The Crooked Canes Journal

Viewing 28 of 31 - 2018


Hopkins Mtn. Thru Hike ~ May 9, 2018

Journal entry by Wanderer

I love Hopkins Mountain – not the tallest of the mountains in the area but it offers spectacular views from its mostly open, rocky summit. Whether you choose the Ranney Trail or the Mossy Cascade Trail you hike along cascading water for part of the way and when you add some hiking buddies, super nice weather, no bugs, and turn it into a thru hike you really can’t go wrong.

After a short delay, while the shuttle cars were moved to the Rooster Comb parking lot, the fourteen anxious hikers got underway starting from the Mossy Cascade trailhead.  Within a short distance we crossed Crystal Brook, a tributary of the East Branch of the Ausable River and then followed a logging road above the Ausable before beginning to gain some elevation. The trail is steadily steep to the top but there is some distraction from the pain obtained from the soothing nature of the cascades and small waterfalls coming from Mossy Cascade Brook.  Photographers in the group often use the excuse “I was taking pictures” to explain why they are always fighting over who would be the sweep when they are actually just taking a break.   The brook had a good flow to it but was not roaring – indicating that most of the snow and ice from higher on the mountain was most likely gone.  We found ourselves in predominantly a hemlock and pine forest for a good portion of the time along the brook before veering away from it and into more open hardwoods, gaining elevation all the time.  Eventually, we reach the first goal – the intersection with the Ranney Trail coming in from our left – it would take us to the top, in a little less than a mile, and back to our cars on our way down – a good place to take a break!  From here we continue gaining elevation until we reach our second major goal and the sign indicating only .2 miles to go!  It is slightly steeper in this section and we found the last remnants of snow and ice – clinging to life in the ravine.  There were some that had brought their Microspikes but they weren’t required – but they did remind us that they had them just in case.  I forgot to mention that Steve was on the hike but the blowdown on the trail – one particularly nasty birch top that Kurt helped him with, kept him and his double bit axe busy and slowed him up to our speed – thank you guys!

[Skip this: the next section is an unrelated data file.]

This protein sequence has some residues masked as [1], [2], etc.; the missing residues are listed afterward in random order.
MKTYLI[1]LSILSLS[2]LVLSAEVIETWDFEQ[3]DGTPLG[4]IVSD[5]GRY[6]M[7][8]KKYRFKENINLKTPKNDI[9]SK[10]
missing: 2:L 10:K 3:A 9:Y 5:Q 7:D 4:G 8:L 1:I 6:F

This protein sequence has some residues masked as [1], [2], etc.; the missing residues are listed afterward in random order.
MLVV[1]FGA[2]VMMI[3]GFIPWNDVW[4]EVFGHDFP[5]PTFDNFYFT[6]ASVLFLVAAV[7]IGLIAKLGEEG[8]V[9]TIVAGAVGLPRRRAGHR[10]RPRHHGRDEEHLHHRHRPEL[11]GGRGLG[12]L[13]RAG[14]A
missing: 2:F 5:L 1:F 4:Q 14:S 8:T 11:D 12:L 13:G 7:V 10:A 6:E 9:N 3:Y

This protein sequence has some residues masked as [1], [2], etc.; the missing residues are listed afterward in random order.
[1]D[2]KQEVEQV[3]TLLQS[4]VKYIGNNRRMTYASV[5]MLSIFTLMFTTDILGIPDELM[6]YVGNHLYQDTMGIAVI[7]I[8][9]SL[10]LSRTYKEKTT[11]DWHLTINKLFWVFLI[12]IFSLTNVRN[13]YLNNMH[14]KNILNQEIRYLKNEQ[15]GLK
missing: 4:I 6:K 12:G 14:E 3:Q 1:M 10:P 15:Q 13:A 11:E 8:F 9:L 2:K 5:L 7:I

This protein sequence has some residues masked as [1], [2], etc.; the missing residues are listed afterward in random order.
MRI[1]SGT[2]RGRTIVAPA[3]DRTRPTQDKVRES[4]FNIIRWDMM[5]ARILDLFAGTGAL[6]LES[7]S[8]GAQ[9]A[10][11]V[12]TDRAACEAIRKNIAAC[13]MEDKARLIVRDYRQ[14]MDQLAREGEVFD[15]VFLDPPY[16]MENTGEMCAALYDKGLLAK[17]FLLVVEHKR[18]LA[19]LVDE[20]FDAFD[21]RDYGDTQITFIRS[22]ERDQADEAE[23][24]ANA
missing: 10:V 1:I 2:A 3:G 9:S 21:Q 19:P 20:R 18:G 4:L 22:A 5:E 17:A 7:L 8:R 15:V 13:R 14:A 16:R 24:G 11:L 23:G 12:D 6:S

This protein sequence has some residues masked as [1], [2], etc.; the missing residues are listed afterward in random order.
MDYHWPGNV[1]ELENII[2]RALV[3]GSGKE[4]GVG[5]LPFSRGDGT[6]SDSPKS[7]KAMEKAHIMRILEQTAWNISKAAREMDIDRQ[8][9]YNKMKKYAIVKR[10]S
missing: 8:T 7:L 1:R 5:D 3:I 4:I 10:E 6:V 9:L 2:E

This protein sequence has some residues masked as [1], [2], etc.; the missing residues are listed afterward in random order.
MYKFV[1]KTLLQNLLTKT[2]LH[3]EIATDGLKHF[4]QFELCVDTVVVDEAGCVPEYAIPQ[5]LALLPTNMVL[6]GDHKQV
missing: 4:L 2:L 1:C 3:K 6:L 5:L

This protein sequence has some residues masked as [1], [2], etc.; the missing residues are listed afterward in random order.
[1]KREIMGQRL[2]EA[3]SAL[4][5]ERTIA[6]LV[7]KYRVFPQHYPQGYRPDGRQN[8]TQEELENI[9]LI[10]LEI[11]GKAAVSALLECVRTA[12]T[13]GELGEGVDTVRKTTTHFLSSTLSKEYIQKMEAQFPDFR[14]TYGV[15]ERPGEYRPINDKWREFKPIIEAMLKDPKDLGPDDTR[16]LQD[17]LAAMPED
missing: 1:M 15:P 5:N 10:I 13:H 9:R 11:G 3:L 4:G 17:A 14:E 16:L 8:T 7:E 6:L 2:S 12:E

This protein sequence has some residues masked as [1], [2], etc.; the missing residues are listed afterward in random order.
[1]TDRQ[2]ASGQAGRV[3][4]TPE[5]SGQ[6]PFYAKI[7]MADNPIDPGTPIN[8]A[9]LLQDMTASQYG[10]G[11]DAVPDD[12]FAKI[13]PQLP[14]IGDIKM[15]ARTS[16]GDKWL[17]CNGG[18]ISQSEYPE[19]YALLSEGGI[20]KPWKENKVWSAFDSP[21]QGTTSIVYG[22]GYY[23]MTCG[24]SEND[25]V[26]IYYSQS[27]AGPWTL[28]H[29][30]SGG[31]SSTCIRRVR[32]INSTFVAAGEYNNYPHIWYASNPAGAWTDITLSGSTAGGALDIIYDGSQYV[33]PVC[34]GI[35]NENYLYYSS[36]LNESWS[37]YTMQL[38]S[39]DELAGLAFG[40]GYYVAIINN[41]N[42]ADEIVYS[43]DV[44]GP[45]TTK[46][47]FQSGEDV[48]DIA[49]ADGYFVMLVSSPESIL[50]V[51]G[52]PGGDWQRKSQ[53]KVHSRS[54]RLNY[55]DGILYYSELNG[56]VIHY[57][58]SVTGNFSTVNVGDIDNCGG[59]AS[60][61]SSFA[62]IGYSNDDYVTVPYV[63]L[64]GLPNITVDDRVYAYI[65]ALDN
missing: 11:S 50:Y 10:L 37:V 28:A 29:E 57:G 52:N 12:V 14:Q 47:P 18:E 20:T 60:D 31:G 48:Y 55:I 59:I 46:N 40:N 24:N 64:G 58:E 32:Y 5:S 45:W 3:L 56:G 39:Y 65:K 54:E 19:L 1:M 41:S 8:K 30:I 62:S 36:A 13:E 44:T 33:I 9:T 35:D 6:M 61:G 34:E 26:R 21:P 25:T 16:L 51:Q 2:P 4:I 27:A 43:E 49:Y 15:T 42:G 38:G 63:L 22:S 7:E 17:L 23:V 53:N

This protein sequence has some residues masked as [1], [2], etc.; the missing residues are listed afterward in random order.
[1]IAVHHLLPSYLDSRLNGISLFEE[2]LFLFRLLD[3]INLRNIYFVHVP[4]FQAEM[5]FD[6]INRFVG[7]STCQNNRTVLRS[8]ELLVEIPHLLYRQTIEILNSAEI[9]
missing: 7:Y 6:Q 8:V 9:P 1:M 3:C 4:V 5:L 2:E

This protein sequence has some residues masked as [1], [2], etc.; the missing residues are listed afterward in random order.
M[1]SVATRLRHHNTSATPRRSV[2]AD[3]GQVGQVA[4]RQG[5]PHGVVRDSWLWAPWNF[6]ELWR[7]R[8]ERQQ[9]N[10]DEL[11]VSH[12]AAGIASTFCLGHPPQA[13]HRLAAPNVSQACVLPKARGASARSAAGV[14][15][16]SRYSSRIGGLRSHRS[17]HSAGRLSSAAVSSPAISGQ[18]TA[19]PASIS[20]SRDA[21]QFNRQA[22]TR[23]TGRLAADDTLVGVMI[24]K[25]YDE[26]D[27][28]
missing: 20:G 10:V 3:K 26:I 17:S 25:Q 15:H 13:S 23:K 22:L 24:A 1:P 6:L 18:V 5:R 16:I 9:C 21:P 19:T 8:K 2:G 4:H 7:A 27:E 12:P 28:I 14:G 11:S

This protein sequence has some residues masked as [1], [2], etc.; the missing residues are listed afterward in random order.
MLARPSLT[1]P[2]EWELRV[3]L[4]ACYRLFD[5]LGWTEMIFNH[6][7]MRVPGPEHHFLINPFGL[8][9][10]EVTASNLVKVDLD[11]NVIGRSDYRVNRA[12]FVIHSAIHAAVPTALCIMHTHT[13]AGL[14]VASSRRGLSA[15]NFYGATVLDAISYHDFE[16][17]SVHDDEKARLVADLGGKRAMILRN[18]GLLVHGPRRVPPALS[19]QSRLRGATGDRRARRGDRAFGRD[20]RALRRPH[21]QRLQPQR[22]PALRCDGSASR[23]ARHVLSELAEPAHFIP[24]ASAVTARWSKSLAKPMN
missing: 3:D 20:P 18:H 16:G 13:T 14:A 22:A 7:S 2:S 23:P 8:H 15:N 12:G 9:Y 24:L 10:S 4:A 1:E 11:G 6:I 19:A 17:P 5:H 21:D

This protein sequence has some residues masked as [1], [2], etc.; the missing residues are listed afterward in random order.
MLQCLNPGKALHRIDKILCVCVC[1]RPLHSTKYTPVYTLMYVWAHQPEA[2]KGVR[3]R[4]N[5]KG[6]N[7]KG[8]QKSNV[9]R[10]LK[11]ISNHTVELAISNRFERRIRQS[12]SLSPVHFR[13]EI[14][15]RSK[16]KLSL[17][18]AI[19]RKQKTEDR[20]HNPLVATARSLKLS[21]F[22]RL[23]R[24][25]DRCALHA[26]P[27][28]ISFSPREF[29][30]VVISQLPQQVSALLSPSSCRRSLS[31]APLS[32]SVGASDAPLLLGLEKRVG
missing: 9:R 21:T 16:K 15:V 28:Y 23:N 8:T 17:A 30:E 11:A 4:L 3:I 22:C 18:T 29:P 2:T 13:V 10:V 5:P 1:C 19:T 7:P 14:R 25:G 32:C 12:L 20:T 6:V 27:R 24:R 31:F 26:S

I like to stay behind just before reaching the summit of mountains like Hopkins – to hear the expressions from those seeing the views of the High Peaks and the valleys below – for some it was their first time on Hopkins and no one was disappointed.  The rocky ridge of Hopkins doesn’t explode with views – it offers the views in pieces as you walk along it until you get to the end when you can really appreciate the panorama before you.  There is so much to see - Ausable Lakes Valley with Dial, Nippletop and Sawteeth Mountains, some of the John Brooks Valley with Marcy in the distance. As you looked around, Giant and The Nubble came into view with super views of the Dixes, Noonmark, Rooster Comb and from one overlook - Whiteface.  Finding the perfect lunch spot was the next order of business and we got fairly spread out for what turned into a leisurely one.  Time was spent visiting of course but also trying to identify places you have previously visited or maybe a place that you would like to from the expanse of mountains and valleys in front of us.  Life is good!